Make sure that its planting hole is at least twice as wide as its root ball and at least half as deep. If there is any question about the soil pH and quality, amend the soil before planting. To amend soils with a higher than ideal pH, sprinkle Flowers of Sulphur powder into the planting hole. Or alternatively add a handful of a commercial fertiliser especially suited to feeding Azalea, Camellia, Daphne and Rhododendrons. Some Gardeners prefer to added crushed Oak or Pine needles into the hole. Peat and well aged manure or light and fluffy compost can also be mixed in. This is especially helpful in sandy land to improve its water-retentive capacity and enhance its enrichment.
It is always best to dig in all fertilisers and soil amendments first. Then water them in and allow the land to ‘cure’ for at least a week or longer before planting the shrub. This avoids the chance that ‘hot’ chemical salts or organic acids might burn and damage emerging new roots.
Plant the shrub at the same level as it was growing in its container or just a fraction deeper. When planted from bare-root or balled-and-burlap, plant so that the top of the root ball is about 1-2in/2.5-5cm below ground level. Fill in around the root ball carefully to ensure that no air pockets remain that might dry out the roots. Water in thoroughly and add acid mulch at that time to help maintain an even supply of moisture to the new shrub. Water regularly until the shrub appears to be well established. Watch carefully especially the first Summer and Autumn after planting or whenever weather remains dry. It is best to frequently mist over the foliage or water lightly and regularly rather than wait until wilting occurs from drought or heat.
Usually newly-planted Pieris do not need staking. They are best grown in positions that are not very windy and usually the plants are rather small and stocky when first planted. The exception might be the taller Andromeda-type Pieris species. If the shrub is more than 3.3ft/1m tall and exposed to frequent winds then consider staking.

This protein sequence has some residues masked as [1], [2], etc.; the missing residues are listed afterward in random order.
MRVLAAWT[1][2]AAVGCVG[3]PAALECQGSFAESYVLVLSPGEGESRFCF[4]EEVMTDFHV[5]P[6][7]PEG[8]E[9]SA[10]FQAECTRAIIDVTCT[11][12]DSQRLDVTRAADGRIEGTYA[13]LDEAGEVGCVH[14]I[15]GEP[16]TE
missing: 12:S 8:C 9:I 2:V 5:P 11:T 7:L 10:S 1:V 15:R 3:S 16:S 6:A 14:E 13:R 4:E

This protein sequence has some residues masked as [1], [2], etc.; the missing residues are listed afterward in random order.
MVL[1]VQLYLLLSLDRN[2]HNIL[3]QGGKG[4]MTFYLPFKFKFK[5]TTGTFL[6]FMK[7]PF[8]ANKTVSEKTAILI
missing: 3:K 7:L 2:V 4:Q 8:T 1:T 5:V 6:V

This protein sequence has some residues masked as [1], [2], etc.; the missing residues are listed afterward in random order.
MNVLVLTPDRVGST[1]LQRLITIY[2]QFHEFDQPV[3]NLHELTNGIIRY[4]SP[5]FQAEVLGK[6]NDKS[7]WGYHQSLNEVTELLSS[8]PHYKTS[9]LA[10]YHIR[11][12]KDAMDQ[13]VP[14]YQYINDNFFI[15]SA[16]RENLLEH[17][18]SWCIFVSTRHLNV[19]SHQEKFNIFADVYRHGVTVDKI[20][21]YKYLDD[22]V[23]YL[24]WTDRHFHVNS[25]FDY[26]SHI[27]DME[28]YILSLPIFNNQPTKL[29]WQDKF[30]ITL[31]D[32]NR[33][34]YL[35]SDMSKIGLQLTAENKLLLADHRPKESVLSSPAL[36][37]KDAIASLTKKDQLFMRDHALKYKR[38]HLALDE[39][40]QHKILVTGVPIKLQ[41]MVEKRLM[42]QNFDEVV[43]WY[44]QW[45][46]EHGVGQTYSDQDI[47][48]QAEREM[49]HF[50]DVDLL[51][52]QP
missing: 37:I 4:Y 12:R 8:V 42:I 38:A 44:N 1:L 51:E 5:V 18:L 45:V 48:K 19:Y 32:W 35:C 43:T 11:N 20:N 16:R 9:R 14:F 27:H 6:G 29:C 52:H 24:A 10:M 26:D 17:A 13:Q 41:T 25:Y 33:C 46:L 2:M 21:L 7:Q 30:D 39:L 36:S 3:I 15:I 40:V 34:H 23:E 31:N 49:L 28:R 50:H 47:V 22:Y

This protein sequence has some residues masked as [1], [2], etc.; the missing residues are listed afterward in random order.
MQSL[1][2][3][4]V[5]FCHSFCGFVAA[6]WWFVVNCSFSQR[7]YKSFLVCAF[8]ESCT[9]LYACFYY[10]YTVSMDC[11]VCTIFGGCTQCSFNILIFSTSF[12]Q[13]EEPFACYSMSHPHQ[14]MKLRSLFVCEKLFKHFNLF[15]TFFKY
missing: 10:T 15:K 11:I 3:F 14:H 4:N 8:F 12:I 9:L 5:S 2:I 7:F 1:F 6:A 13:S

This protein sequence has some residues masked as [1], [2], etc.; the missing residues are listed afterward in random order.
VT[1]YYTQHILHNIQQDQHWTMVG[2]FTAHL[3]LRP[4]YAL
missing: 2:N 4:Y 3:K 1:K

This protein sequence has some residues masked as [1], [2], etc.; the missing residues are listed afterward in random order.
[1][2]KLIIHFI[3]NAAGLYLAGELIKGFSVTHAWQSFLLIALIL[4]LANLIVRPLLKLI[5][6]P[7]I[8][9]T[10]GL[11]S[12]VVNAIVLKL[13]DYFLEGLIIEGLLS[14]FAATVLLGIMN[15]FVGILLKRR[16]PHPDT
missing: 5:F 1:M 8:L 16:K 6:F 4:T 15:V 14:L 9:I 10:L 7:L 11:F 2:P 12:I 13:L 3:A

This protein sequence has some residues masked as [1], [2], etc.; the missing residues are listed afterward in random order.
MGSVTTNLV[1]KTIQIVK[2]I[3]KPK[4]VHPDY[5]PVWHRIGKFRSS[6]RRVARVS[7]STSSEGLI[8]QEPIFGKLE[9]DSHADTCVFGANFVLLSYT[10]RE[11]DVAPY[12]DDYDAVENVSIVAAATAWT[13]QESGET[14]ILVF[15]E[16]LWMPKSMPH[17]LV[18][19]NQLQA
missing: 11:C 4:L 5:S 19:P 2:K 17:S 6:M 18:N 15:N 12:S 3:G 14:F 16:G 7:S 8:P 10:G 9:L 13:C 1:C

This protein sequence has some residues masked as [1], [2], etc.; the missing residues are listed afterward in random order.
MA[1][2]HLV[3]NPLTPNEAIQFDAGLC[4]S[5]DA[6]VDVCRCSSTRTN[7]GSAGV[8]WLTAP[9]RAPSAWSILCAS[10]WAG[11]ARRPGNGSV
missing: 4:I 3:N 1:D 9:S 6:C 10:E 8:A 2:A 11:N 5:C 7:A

Pieris can be grown successfully from seed, gathered and planted immediately in Summer and Autumn. This often germinates when placed into light and porous potting mix or seed raising mix in a pot or seedling flat. Or place this in a cold frame and let it remain there to stratify over the Winter. Seedlings usually emerge the following Spring. Alternatively the seed can be placed in damp paper towelling in a closed plastic bag. Place this in the refrigerator for 4-6 weeks to simulate cool wintry conditions and then sow the seed. Seedlings will usually come into their first flowering 3-5 years after sowing. This is how new hybrids are created.
Cuttings can be started from mature wood taken in Late Summer and Autumn. Use healthy and strong top growth 4-6in/10-15cm lengths. Pinch out the growing tip or emerging flower buds. Optionally dip into hormone gel or powder. Place (if hormone gel is applied) or plunge into porous potting mix or seed raising mix and place in the bright and humid cold frame. Small plants should be ready to transplant into small pots or a nursery row late the following Spring. Semi-mature new growth can also be started in a propagating box through the Late Spring and Summer months.
Alternatively, Pieris can be started from layering of lower branches. These can be nicked with sharp secateurs then the nicked place on the lower stem is pinned to the ground or securely anchored with a stone placed over the top of them. This can be done almost any time but usually works fastest when started in Late Summer and Autumn. The new layered cutting should have produced new roots by the following Spring and can be cut away from the parent then and repotted. Most such cuttings are ready to plant out within about a year.
Pieris is a real ‘pearl’ of a plant. It is beautiful all year, especially when in full flower. And its dramatic and rich foliage colours add a real sparkle of interest to almost any garden border. Its durable, handsome and hardy qualities make Pieris a garden pearl well worth treasuring!